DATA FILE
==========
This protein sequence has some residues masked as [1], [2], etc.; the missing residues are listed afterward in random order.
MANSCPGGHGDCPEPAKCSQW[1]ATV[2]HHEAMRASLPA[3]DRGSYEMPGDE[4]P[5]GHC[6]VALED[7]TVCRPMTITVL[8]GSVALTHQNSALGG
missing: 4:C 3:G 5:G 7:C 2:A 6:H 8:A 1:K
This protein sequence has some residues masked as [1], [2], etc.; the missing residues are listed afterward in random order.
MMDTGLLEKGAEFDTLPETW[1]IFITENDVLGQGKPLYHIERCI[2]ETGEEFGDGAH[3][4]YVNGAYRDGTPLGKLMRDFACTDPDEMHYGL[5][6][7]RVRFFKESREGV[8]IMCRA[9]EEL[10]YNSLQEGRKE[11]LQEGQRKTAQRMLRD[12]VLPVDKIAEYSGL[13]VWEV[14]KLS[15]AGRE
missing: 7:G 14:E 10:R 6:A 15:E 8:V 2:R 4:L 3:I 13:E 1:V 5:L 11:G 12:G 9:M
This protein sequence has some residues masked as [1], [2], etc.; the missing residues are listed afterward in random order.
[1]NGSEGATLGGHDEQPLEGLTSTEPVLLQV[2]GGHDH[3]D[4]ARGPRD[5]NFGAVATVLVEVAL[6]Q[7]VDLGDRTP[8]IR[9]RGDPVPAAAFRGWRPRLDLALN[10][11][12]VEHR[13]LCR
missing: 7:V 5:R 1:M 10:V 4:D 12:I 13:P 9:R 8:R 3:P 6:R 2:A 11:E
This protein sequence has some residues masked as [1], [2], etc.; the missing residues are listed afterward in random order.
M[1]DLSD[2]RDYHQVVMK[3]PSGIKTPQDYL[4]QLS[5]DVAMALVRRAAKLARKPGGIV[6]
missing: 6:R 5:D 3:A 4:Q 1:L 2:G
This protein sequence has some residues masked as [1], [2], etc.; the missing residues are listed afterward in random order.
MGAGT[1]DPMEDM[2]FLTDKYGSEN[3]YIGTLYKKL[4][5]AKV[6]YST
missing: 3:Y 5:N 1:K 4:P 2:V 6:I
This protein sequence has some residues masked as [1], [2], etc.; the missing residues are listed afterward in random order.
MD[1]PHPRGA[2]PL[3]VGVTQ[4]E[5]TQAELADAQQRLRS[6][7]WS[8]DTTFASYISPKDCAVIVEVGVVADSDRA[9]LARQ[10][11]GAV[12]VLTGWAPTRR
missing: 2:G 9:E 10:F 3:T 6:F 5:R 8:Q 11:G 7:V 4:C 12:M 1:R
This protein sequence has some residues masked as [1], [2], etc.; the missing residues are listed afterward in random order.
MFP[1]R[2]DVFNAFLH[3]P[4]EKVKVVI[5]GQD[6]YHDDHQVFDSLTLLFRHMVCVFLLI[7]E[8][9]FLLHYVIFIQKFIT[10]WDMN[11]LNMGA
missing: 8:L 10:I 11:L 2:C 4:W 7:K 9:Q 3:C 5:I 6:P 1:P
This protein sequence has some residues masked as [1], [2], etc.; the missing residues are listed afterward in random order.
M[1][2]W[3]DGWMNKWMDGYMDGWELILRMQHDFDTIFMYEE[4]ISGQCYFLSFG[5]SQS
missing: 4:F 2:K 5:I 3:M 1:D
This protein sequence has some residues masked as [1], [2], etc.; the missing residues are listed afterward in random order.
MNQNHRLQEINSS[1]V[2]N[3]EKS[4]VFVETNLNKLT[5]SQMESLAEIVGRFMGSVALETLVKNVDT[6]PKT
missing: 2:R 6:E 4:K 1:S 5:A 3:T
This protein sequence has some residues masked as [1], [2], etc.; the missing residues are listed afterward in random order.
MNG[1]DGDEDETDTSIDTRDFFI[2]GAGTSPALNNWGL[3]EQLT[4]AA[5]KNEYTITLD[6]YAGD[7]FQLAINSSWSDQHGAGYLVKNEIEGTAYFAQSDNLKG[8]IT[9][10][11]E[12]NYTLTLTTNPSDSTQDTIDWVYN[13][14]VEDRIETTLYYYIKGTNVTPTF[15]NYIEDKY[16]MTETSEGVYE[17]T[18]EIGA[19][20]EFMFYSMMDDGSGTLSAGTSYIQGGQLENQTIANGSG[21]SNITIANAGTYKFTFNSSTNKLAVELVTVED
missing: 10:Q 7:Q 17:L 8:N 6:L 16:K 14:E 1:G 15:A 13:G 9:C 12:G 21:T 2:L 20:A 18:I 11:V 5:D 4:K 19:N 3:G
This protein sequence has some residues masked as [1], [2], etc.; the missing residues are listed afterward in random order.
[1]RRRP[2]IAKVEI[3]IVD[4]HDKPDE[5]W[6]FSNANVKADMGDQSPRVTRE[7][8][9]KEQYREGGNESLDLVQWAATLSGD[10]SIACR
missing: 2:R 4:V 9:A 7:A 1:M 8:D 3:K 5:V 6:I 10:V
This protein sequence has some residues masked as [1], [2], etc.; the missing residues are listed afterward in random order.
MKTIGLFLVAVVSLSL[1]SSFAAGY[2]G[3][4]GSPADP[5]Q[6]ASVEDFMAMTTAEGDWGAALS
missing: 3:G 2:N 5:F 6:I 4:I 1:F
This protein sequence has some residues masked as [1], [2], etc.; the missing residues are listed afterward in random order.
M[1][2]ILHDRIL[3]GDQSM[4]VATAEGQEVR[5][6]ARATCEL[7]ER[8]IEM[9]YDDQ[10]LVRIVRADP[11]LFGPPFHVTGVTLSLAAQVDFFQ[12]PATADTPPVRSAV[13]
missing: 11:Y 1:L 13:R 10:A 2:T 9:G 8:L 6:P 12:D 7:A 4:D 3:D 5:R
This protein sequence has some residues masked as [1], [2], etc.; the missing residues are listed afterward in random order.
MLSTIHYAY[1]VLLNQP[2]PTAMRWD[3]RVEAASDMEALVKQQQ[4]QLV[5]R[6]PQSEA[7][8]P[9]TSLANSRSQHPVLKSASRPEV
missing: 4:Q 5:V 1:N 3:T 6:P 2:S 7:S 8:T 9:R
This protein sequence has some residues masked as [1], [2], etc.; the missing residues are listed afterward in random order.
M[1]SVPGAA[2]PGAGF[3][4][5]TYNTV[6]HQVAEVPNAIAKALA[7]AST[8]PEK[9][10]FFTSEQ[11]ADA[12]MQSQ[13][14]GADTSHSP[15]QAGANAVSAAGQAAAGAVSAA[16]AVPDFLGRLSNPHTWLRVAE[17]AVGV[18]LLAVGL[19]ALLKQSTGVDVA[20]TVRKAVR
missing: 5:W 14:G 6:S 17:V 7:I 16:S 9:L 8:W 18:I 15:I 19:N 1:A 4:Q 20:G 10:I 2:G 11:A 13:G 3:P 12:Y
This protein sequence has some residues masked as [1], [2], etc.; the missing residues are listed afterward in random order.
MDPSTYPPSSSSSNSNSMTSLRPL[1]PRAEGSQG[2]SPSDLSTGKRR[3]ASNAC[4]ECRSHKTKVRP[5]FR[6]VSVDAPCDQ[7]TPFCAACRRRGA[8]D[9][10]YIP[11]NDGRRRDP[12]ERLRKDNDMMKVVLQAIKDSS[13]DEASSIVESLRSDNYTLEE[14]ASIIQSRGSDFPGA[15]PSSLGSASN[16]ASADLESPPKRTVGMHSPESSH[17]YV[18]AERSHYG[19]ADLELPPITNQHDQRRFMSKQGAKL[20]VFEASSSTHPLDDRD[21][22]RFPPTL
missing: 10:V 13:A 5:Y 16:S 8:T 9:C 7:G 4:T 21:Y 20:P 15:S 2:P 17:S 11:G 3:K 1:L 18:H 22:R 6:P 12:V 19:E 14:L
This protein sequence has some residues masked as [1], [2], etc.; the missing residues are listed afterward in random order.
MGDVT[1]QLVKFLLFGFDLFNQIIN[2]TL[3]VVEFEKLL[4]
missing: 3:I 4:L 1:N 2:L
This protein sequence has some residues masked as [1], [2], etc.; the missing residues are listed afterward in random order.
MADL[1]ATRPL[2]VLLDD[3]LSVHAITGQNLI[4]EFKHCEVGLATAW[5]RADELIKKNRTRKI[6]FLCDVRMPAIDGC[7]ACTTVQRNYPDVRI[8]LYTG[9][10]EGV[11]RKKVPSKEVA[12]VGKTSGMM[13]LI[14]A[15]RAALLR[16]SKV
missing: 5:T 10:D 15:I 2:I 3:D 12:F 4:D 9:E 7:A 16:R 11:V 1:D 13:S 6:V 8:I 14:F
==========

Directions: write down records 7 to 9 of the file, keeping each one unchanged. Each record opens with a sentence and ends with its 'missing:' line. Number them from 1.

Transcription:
This protein sequence has some residues masked as [1], [2], etc.; the missing residues are listed afterward in random order.
MFP[1]R[2]DVFNAFLH[3]P[4]EKVKVVI[5]GQD[6]YHDDHQVFDSLTLLFRHMVCVFLLI[7]E[8][9]FLLHYVIFIQKFIT[10]WDMN[11]LNMGA
missing: 8:L 10:I 11:L 2:C 4:W 7:K 9:Q 3:C 5:I 6:P 1:P
This protein sequence has some residues masked as [1], [2], etc.; the missing residues are listed afterward in random order.
M[1][2]W[3]DGWMNKWMDGYMDGWELILRMQHDFDTIFMYEE[4]ISGQCYFLSFG[5]SQS
missing: 4:F 2:K 5:I 3:M 1:D
This protein sequence has some residues masked as [1], [2], etc.; the missing residues are listed afterward in random order.
MNQNHRLQEINSS[1]V[2]N[3]EKS[4]VFVETNLNKLT[5]SQMESLAEIVGRFMGSVALETLVKNVDT[6]PKT
missing: 2:R 6:E 4:K 1:S 5:A 3:T